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On June 24th, 2024, the Wordfence Threat Intelligence Team became aware of a WordPress plugin, Social Warfare, that was infected with malware through the WordPress repository. Upon further investigation, our team quickly identified 4 additional affected plugins through our internal Threat Intelligence platform. We immediately notified the WordPress Plugin’s Team and they removed the malicious content from the plugins and performed some automated actions to invalidate the passwords of the injected administrator accounts.

The injected malware was used to exfiltrate data, inject malicious administrative user accounts, and inject SEO spam as well as crypto miners and drainers into the footer of websites. Roughly 35,000 sites could have been affected by this supply chain attack, though it’s unclear how many actually updated to a vulnerable version.

At this point, the Wordfence Threat Intelligence team has released a series of malware signatures that can be used to detect the malicious code on any compromised site using Wordfence the plugin, or Wordfence CLI – the command line security scanner. Wordfence Premium, Care and Response users received these malware signatures immediately, and Wordfence free users will receive them after a 30 day delay on July 25th, 2024. All Wordfence users will be notified by the Wordfence plugin and Wordfence CLI if they are running a vulnerable version of one of the plugins, and they should update the plugins immediately where available.

Social Warfare 4.4.6.4 – 4.4.7.1

Vulnerable versions: 4.4.6.4 to 4.4.7.1
Patched version: 4.4.7.2 (malicious code has been removed)
Fully patched version: 4.4.7.3  (code to invalidate admin passwords was added)

Blaze Widget 2.2.5 – 2.5.2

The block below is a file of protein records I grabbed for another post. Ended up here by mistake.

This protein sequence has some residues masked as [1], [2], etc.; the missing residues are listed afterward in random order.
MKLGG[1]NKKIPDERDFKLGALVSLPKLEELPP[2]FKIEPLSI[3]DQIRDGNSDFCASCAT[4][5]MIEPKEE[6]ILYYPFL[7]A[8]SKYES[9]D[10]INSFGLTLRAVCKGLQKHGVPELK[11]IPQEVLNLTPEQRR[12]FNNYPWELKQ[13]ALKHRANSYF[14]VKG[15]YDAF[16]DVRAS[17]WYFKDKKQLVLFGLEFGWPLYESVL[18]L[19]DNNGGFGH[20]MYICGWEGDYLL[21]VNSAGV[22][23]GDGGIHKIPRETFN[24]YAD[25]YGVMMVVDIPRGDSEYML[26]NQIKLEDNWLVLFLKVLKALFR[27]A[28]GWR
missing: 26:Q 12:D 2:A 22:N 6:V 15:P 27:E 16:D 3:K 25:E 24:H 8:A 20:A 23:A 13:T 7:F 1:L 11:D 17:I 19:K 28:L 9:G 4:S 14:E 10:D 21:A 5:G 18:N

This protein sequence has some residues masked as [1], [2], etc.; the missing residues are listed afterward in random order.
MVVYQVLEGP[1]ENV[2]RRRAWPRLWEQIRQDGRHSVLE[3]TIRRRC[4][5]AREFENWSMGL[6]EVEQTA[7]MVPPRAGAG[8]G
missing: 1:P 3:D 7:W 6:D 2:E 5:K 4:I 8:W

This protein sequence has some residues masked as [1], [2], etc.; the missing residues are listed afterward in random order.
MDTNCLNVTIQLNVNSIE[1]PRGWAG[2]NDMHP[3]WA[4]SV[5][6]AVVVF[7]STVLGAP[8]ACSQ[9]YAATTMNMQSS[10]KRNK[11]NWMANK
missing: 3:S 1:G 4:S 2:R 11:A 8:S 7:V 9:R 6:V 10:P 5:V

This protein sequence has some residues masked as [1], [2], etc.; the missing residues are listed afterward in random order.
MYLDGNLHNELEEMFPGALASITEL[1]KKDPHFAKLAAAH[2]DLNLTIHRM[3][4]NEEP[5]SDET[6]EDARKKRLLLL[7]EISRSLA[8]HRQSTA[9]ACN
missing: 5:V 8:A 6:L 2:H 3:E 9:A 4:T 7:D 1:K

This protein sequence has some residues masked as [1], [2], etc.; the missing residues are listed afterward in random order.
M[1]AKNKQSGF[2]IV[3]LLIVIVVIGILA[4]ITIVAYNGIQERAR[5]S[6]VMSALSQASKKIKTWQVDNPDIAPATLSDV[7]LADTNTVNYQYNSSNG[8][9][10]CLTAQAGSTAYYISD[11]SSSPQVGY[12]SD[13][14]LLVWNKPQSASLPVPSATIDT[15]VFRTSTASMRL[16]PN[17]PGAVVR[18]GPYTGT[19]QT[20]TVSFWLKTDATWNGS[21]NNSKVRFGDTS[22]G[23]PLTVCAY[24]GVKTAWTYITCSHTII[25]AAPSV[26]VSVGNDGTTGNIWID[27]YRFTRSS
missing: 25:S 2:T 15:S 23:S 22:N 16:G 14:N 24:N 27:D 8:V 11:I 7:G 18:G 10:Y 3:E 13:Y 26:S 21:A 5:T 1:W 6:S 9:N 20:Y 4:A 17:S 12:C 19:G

Vulnerable versions: 2.2.5-2.5.2
Patched version: 2.5.3 (malicious code has been removed)
Fully patched version: 2.5.4 (code to invalidate admin passwords was added)

Wrapper Link Element 1.0.2 – 1.0.3

Vulnerable versions: 1.0.2-1.0.3
Patched version: 1.0.4 (malicious code has been removed)
Fully patched version: 1.0.5 (code to invalidate admin passwords was added)

Contact Form 7 Multi-Step Addon 1.0.4 – 1.0.5

Vulnerable versions: 1.0.4-1.0.5
Patched version: 1.0.6 (malicious code has been removed)
Fully patched version: 1.0.7 (code to invalidate admin passwords was added)

Simply Show Hooks 1.2.2

Vulnerable version: 1.2.2
Patched version: 1.2.1
Note: The plugin response team reverted the changes, however the patched version is set to 1.2.1 which is lower than the affected version. It’s unclear if an infected version (1.2.2) was ever officially deployed.

While we plan to follow-up later this week with a thorough analysis of the malware, we wanted to shed some light on how this situation occurred in the first place and what can be done to prevent it from happening again in the future. WordPress.org officially released a statement today, that the incident occurred due to credential reuse. Five WordPress.org accounts with commit access were compromised due to the accounts utilizing passwords found in external data breaches.

A Brief History on Supply Chain Attacks in WordPress